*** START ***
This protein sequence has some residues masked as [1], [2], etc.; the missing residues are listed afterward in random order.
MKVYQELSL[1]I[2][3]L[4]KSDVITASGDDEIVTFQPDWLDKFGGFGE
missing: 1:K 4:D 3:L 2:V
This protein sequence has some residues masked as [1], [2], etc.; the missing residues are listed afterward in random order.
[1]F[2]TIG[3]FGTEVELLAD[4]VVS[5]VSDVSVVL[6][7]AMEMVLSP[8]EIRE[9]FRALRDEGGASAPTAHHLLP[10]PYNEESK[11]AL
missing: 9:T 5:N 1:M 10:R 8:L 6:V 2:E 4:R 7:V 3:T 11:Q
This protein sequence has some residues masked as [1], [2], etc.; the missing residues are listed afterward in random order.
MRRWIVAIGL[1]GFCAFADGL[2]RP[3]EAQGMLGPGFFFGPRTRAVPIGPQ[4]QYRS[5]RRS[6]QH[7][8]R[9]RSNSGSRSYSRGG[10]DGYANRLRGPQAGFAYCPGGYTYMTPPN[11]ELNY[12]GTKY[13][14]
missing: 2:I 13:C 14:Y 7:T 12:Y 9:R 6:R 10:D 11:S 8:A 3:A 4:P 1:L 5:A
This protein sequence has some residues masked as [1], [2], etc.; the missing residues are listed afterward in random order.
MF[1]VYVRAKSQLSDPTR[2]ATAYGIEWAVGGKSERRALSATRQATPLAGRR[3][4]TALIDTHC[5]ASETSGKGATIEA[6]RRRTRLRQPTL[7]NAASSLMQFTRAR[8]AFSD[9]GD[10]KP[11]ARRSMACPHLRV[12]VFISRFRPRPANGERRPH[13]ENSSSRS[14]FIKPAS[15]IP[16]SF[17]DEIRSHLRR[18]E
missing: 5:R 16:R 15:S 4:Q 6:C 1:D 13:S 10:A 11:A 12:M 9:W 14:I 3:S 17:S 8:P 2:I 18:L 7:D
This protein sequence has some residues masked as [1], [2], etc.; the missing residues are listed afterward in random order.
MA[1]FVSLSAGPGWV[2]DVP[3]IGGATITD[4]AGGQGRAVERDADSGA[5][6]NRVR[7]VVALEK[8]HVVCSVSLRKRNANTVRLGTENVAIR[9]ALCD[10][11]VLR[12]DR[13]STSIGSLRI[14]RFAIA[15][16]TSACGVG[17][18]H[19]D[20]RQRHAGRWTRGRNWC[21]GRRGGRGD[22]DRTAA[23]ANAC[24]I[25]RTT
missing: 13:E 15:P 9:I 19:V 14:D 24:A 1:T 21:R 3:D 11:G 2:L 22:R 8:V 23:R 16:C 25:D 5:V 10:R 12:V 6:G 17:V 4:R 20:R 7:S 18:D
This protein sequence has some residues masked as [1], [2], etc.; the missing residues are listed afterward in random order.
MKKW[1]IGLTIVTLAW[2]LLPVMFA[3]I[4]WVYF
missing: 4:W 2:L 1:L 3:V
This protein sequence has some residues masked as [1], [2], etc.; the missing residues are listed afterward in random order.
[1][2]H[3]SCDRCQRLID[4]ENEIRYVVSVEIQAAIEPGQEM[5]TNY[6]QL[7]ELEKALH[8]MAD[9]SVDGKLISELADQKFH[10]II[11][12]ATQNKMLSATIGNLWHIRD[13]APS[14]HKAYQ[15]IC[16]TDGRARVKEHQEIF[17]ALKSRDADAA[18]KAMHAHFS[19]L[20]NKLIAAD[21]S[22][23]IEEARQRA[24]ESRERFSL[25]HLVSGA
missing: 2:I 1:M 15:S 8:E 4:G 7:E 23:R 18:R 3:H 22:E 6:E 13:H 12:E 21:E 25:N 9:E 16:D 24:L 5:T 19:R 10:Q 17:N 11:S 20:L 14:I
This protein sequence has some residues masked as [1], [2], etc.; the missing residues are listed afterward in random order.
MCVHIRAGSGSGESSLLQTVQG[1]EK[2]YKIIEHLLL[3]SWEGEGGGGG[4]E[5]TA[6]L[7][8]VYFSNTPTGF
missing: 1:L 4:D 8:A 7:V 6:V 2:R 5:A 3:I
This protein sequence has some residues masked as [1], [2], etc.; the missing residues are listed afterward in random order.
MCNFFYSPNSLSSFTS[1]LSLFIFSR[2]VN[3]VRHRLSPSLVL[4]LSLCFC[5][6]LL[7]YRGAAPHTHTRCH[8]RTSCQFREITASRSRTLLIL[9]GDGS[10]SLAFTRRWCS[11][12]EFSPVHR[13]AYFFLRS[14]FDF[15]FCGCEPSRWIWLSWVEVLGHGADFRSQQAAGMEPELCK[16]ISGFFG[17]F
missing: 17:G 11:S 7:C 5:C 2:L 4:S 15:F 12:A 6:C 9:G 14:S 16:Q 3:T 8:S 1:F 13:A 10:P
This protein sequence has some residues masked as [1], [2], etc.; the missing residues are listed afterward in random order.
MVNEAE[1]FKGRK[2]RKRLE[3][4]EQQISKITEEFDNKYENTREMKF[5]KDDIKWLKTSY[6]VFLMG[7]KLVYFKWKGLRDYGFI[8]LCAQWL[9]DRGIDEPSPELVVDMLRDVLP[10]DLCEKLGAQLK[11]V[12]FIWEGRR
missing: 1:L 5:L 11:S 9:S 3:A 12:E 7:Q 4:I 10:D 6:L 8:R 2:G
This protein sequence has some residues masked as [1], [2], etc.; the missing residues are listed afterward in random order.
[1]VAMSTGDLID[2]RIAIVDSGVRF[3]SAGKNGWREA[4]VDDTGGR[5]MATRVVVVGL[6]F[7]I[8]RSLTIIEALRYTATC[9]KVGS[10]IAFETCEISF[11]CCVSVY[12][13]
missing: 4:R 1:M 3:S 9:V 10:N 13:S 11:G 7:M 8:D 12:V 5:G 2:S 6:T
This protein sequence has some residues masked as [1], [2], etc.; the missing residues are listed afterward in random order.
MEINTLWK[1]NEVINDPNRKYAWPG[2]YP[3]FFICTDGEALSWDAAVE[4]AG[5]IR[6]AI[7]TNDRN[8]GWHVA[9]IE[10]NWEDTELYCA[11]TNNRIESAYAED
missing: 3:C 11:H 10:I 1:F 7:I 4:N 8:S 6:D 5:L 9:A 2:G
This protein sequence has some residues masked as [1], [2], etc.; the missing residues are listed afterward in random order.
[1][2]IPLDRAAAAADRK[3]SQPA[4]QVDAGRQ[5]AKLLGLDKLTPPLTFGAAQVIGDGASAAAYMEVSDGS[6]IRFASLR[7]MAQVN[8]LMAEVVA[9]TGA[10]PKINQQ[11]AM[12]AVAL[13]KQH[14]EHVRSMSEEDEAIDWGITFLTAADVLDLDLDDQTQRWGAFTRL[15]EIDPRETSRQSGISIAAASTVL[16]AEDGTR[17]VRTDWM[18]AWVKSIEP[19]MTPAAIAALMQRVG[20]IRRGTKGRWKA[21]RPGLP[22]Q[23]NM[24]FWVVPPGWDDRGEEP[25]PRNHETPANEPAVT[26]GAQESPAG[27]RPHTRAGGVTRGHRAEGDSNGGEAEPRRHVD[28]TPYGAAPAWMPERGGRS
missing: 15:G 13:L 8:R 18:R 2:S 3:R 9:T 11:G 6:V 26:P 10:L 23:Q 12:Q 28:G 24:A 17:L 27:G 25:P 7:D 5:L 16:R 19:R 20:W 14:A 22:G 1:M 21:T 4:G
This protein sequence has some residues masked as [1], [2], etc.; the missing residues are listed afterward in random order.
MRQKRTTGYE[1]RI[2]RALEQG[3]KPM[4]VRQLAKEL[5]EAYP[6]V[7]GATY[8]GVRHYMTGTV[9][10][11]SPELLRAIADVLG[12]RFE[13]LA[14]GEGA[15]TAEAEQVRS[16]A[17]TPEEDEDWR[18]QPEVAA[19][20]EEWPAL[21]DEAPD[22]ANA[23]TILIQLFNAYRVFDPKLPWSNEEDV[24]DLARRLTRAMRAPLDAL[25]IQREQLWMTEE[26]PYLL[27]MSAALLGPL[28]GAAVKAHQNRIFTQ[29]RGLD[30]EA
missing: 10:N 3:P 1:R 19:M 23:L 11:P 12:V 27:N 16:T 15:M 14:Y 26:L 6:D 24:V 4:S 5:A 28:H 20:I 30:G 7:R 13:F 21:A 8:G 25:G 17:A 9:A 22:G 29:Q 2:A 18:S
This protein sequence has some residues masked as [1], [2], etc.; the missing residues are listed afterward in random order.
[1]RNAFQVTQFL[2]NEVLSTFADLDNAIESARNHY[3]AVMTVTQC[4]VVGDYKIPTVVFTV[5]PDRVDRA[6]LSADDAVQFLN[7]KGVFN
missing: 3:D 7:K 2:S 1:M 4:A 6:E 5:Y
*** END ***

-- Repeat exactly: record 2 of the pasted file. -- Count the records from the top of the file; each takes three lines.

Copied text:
This protein sequence has some residues masked as [1], [2], etc.; the missing residues are listed afterward in random order.
[1]F[2]TIG[3]FGTEVELLAD[4]VVS[5]VSDVSVVL[6][7]AMEMVLSP[8]EIRE[9]FRALRDEGGASAPTAHHLLP[10]PYNEESK[11]AL
missing: 9:T 5:N 1:M 10:R 8:L 6:V 2:E 4:R 7:V 3:T 11:Q